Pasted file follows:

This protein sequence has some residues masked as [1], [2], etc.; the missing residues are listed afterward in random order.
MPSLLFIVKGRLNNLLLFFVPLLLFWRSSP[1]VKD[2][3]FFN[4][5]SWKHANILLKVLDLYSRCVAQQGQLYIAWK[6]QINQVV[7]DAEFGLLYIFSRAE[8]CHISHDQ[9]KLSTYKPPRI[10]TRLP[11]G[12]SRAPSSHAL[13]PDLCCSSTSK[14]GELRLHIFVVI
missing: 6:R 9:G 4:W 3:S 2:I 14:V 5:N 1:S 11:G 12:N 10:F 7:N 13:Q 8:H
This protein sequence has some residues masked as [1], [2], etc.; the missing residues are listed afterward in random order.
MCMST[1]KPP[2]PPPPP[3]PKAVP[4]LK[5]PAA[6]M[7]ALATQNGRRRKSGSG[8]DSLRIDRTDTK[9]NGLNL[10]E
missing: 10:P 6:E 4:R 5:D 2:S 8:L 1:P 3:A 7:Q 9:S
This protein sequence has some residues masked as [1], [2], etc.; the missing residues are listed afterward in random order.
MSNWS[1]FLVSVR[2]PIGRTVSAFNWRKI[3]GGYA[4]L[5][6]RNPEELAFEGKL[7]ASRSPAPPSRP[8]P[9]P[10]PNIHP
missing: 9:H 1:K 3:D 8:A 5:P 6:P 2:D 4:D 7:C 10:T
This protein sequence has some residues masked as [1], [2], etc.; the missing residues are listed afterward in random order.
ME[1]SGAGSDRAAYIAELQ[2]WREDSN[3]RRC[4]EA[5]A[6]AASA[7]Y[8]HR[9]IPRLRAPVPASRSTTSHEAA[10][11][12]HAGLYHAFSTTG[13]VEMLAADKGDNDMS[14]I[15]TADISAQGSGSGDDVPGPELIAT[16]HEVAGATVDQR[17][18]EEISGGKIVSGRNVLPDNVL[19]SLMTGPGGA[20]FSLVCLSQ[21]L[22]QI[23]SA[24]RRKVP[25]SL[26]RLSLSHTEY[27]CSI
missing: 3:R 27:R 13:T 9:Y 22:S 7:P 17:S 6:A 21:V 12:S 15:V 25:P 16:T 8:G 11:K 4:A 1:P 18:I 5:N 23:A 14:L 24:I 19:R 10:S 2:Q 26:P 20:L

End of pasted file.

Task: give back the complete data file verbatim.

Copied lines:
This protein sequence has some residues masked as [1], [2], etc.; the missing residues are listed afterward in random order.
MPSLLFIVKGRLNNLLLFFVPLLLFWRSSP[1]VKD[2][3]FFN[4][5]SWKHANILLKVLDLYSRCVAQQGQLYIAWK[6]QINQVV[7]DAEFGLLYIFSRAE[8]CHISHDQ[9]KLSTYKPPRI[10]TRLP[11]G[12]SRAPSSHAL[13]PDLCCSSTSK[14]GELRLHIFVVI
missing: 6:R 9:G 4:W 3:S 2:I 14:V 5:N 1:S 11:G 12:N 10:F 7:N 13:Q 8:H
This protein sequence has some residues masked as [1], [2], etc.; the missing residues are listed afterward in random order.
MCMST[1]KPP[2]PPPPP[3]PKAVP[4]LK[5]PAA[6]M[7]ALATQNGRRRKSGSG[8]DSLRIDRTDTK[9]NGLNL[10]E
missing: 10:P 6:E 4:R 5:D 2:S 8:L 1:P 3:A 7:Q 9:S
This protein sequence has some residues masked as [1], [2], etc.; the missing residues are listed afterward in random order.
MSNWS[1]FLVSVR[2]PIGRTVSAFNWRKI[3]GGYA[4]L[5][6]RNPEELAFEGKL[7]ASRSPAPPSRP[8]P[9]P[10]PNIHP
missing: 9:H 1:K 3:D 8:A 5:P 6:P 2:D 4:D 7:C 10:T
This protein sequence has some residues masked as [1], [2], etc.; the missing residues are listed afterward in random order.
ME[1]SGAGSDRAAYIAELQ[2]WREDSN[3]RRC[4]EA[5]A[6]AASA[7]Y[8]HR[9]IPRLRAPVPASRSTTSHEAA[10][11][12]HAGLYHAFSTTG[13]VEMLAADKGDNDMS[14]I[15]TADISAQGSGSGDDVPGPELIAT[16]HEVAGATVDQR[17][18]EEISGGKIVSGRNVLPDNVL[19]SLMTGPGGA[20]FSLVCLSQ[21]L[22]QI[23]SA[24]RRKVP[25]SL[26]RLSLSHTEY[27]CSI
missing: 3:R 27:R 13:T 9:Y 22:S 7:P 17:S 6:A 21:V 12:S 15:V 25:P 16:T 8:G 11:K 4:A 1:P 18:I 5:N 23:A 14:L 24:I 19:R 10:S 2:Q 26:P 20:L